What was the Religion of the Incas?

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The Incan empire flourished from 1400 to 1533 CE in South America and originated in the capital city Cuzco (modern-day southern Peru). The Incas were also a people with a fascinating religious life that we will acknowledge in this entry.

We are fortunate to know some things about Incan religion as earlier civilizations, such as the Chavín (900-200 BCE) and the Chimú (1200-1400 CE), have left historians in the dark due to the lack of a written language. But we can hazard some guesses to the general religiosity of these cultures; for example, temples seemed to have been used for sacrifices, including human sacrifice, and they had rites relating to calendars describing the movement of heavenly bodies. We also know that the Sun and the Moon were important gods and that deities often took form in the image of animals such as the puma.

Various gods and goddesses

The religion of the Incas was a mixture of the beliefs and practices of preceding cults. The central temple of the Sun may have been linked to the Milky Way, which was seen as a river, and the Sun god Inti was central in temple rituals at Cuzco. The Thunder god was another deity of importance who shared the temple with the Sun god. There was the Moon goddess Mama Quilla particularly revered by women. The gods were believed to regulate time and change the seasons.

The Supreme Being was the Sun god Viracocha who arranged things at the beginning of the era. Many Incas, especially those within the aristocracy, prayed to Viracocha who, according to one surviving prayer, is revered as being without equal and for creating life, especially human life. The Supreme Being could also be approached through sacrifice. Prayer and sacrifice were believed to help the Incas live free of danger and in peace and health. Viracocha was also the protector. He apparently appeared to the ruler Pachacuti Inca Yupanqui (d. 1471 CE) in a dream when the Incas were being attacked by a nearby group called the Chanca. When the Incas won this battle, Pachacuti had a temple built to the Supreme Being in Cuzco. There were numerous other deities such as the agricultural deity Apu Illapu, the Earth goddess Pachamama, the Earth-maker Pachamac, the mother of the forest Sachamama, Ayar Cachi the god who caused earthquakes, Qochamama the goddess of the sea, and more.

There were other lesser beings beneath the greater gods which suggests that the Incas held to a hierarchical view of the gods. These lesser deities were particularly popular with Incas living in villages where they were believed to help with agriculture and fight against illness and death.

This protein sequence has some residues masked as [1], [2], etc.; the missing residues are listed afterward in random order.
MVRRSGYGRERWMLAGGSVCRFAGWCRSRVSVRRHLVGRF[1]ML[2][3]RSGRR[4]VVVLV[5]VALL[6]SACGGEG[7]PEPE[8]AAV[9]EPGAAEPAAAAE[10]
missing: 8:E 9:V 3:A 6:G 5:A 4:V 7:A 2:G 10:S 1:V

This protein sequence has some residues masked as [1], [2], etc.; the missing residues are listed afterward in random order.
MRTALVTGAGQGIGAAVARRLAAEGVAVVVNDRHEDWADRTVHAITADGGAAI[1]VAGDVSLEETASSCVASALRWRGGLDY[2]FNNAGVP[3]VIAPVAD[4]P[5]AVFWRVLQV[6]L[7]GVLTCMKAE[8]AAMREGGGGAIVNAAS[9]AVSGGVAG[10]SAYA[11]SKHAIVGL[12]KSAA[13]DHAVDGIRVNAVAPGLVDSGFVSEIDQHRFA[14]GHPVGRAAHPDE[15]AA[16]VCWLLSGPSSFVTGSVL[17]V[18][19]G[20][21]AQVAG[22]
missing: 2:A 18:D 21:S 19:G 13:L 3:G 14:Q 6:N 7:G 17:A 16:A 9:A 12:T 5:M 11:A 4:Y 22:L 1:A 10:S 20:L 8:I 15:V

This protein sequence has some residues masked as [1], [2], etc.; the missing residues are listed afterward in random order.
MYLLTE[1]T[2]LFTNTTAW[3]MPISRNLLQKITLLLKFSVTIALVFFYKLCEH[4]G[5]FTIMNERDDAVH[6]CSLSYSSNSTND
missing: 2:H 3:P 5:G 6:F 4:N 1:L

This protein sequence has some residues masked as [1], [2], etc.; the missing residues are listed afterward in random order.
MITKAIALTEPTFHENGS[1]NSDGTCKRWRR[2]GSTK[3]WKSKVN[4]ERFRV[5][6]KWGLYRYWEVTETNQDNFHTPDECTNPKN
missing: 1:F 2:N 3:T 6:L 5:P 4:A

Polarities and the Emporer

On the doctrinal level the idea of polarities played an important binary role; according to one historian of religion, “[S]ome great store seems to have been set by the binary oppositions of the cosmos: male—female, Sun—Moon, and so on. Likewise villages were divided into two halves, and the whole earthly and cosmic system was seen as both in conflict and capable of being harmonized… There are echoes of the Chinese search for harmony amid the polarities of Yin and Yang” (1).

For the Incas, the imperial ideology represented the emperor as responsible for the welfare of his kingdom. This gave him significant power, especially as he was as responsible for the overseeing the intersection between his subjects and the great gods. The emperor was also considered a god and the offspring of the Sun. With the responsibility of ensuring harmony, he made offerings to the gods and oversaw the functioning of public rituals. The capital city was home to many elaborate rituals. During rituals, the emperor would sit upon his golden throne and preside over sacrifices. All of this contributed to a centralized control of the empire, which is probably what made it easy for the Spanish under Francisco Pizarro (d. 1541) to strike at the heart of its existence.

Temples and Practices

Temples and shrines were the living domains of priests. There were also women selected to live in them and perform duties such as maintaining the sacred fire (somewhat similar to the Vestal Virgins in the Roman pagan religion) and making clothes for ritual use. The Sun Temple in Cuzco was elaborate with gold models of cornstalks, llamas, and lumps of Earth within it. Many temples were constructed in new areas when the empire expanded through conquest. In addition, there were sacred locations called huacas. These were popular and could range from temples to mountains, hills, or bridges where ceremonies were held and offerings of animals or precious goods were given.

Prayer was a common practice, especially during difficult times of famine or drought. The Incas practiced fire sacrifice of animals such as guinea pigs and llamas. They also offered children who would be taken on pilgrimages into the mountains where they would be fattened up and then sacrificed. Human sacrifices were often made in response to tragic events such as defeats in battle, famine, and pestilence.

Another practice was divination in which priests would interpret messages from the gods. Nothing important was decided without divination. It was used to predict the future, especially of battles and conflicts, in matters of uncovering crime, and diagnosing sicknesses. Divination could involve the diviner consuming a psychedelic brew made from plants that affected the central nervous system and allowed him to communicate with the gods.

References

1. Smart, Ninian. 1998. The World’s Religions. Cambridge University Press. p. 183

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